Not being an attorney in Utah didn’t stop one woman’s quest to practice law. It should have.
When the Deseret News calls a case “bizarre,” you know that the story is going to be juicy. In Karla Carbo’s case, part of what’s juicy about it is where she got up to so much trouble. A lot of crazy stuff goes down in the Salt Lake Valley, and maybe that’s why Carbo thought she could fly under the radar up high in the mountains, but her impersonation of an attorney in Utah in Summit County landed her somewhere she absolutely hadn’t planned on: jail.
Park City isn’t known for its crime or intrigue—usually the most exciting disputes involve ski and snow resorts, but Karla Carbo takes the cake for stirring up trouble in the tourist town. Charged with identity theft, two counts of forgery and communications fraud, Carbo may be scrambling to hire a real attorney in Utah. You know, not like the one she was impersonating. “Investigators say she has represented herself as an attorney in several court jurisdictions using the name of an actual attorney and that attorney’s bar number.” She probably couldn’t get the attorney in Utah that she impersonated to represent her, but hey, wouldn’t that be irony.
You’ve got to hand it to this lady for having some guts of steel, even if they only served to put her behind bars of steel. She even went so far as to open “her own law office and hire a man who recently passed the bar legitimately but had no idea he was being hired by a fake attorney.” And the future is kind of sticky and uncertain for those clients who Carbo was allegedly representing: “information on how many and what will now happen to those cases” isn’t immediately available.
It was the attorney in Utah who Carbo was impersonating who finally cracked the case when the state contacted her “with a question regarding a recently completed court matter, and she had no idea what they were talking about.” The real attorney dug a little deeper and discovered that Carbo was using her name and license number to represent clients in criminal cases, an area of law in which she had never practiced.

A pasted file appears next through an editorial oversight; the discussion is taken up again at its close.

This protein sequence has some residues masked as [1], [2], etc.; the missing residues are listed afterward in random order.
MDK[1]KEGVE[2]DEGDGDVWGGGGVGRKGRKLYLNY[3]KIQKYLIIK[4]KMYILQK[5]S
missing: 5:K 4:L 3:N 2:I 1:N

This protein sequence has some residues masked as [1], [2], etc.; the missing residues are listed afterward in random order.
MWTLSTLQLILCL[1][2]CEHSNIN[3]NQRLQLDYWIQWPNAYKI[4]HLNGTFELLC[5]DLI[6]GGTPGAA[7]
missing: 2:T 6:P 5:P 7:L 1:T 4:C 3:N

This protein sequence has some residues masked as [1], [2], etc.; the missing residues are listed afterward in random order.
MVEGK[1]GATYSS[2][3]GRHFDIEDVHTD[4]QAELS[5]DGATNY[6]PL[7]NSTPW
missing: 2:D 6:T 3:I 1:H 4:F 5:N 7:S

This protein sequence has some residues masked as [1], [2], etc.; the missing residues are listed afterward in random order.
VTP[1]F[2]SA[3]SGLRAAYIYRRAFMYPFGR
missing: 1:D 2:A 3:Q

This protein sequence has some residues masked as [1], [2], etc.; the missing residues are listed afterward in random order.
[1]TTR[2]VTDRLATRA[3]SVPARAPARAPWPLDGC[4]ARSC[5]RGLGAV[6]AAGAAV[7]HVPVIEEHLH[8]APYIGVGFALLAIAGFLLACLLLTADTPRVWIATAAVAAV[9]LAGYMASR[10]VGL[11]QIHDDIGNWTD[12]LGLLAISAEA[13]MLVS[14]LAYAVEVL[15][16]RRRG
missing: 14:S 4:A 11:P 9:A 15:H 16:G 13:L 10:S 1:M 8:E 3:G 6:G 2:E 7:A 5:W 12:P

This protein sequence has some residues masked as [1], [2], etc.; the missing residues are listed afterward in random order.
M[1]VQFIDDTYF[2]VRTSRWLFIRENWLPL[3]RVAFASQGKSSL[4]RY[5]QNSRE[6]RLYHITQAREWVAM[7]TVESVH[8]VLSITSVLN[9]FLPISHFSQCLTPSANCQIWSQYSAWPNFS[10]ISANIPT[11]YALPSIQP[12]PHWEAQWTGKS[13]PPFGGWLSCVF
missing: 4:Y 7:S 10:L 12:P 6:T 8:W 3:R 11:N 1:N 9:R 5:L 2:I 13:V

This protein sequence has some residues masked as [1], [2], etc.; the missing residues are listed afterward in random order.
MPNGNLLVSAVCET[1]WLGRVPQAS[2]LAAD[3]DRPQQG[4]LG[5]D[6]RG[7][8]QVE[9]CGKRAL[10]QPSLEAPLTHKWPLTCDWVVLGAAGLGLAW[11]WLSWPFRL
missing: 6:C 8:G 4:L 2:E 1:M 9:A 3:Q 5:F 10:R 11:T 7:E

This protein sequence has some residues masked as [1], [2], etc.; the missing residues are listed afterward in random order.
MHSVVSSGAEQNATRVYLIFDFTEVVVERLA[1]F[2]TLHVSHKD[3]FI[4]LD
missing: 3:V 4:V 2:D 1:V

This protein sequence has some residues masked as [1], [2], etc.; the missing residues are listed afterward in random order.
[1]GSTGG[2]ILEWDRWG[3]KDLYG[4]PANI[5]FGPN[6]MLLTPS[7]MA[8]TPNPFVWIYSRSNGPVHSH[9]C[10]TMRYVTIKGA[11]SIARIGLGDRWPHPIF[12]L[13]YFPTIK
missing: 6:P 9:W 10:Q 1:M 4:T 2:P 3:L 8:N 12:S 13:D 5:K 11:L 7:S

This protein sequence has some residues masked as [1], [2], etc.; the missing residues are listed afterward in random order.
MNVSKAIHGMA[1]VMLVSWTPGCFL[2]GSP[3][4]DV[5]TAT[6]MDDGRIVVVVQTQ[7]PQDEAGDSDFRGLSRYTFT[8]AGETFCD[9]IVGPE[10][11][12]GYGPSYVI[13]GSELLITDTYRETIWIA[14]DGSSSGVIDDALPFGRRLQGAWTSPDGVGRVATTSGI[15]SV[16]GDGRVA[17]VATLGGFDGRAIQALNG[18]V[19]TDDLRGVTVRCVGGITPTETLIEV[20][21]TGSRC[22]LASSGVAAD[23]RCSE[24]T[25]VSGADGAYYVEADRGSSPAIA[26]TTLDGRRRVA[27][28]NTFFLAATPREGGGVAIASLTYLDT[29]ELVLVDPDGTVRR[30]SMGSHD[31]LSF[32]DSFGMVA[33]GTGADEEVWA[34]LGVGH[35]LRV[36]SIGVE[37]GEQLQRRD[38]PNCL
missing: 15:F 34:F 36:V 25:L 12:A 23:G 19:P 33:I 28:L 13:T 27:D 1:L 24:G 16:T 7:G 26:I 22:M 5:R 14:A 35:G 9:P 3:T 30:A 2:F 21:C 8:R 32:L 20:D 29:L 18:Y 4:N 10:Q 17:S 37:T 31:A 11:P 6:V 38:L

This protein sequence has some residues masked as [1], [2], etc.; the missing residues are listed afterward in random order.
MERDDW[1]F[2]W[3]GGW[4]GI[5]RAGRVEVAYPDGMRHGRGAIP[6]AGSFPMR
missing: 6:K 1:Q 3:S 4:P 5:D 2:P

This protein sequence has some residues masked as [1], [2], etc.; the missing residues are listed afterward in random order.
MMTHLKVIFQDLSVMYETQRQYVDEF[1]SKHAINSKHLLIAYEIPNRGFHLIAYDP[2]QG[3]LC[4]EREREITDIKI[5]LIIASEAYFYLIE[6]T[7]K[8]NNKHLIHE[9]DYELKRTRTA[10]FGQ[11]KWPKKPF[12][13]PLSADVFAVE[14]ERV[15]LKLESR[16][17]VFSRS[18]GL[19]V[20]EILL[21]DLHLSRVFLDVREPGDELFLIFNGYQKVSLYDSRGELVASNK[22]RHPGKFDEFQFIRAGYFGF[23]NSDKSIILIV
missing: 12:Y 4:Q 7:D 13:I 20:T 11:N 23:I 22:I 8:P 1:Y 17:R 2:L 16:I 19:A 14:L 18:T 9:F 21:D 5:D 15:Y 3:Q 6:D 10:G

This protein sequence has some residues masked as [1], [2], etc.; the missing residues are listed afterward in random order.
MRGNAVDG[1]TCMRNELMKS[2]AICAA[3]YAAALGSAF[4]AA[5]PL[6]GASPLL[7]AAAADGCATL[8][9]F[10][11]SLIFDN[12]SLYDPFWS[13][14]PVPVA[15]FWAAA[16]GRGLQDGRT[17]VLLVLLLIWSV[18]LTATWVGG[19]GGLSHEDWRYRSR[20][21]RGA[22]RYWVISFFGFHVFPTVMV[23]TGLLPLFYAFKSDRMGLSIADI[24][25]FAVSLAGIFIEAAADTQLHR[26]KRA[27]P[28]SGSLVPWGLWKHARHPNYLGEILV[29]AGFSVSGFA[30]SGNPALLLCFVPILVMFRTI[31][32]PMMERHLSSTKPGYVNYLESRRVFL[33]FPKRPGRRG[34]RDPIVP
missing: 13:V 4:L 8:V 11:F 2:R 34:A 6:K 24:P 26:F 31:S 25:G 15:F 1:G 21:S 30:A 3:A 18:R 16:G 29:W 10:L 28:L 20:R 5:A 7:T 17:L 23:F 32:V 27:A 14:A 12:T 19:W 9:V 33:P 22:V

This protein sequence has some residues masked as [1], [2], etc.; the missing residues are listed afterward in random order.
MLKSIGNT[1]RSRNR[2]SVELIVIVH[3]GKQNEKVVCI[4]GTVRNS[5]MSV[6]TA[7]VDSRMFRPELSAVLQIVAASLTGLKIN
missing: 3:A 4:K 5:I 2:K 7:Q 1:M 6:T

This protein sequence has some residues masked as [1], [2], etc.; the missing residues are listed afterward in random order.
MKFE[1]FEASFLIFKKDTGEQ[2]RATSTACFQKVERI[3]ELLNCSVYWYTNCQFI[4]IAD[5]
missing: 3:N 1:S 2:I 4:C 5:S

And okay, we know it’s not that funny, even if it seems ridiculous and outlandish. The clients Carbo was falsely representing were real people, with real cases, “and we know of at least one person out there now who has pled guilty to a crime without having a competent attorney,” which is a pretty big deal, when it’s your life—possibly in prison—on the line. Thankfully, that defendant gets a do-over.
Carbo’s case has brought up the fact that attorneys in Utah have to provide their name and bar number in a courtroom appearance, but they don’t have to show photo ID. This is apparently the first time the Utah State Bar has heard of “someone actually going into a courtroom impersonating a real attorney and handling real court cases.” One thing is for sure: Carbo must have watched every court TV show to handle herself in a courtroom without raising too many eyebrows.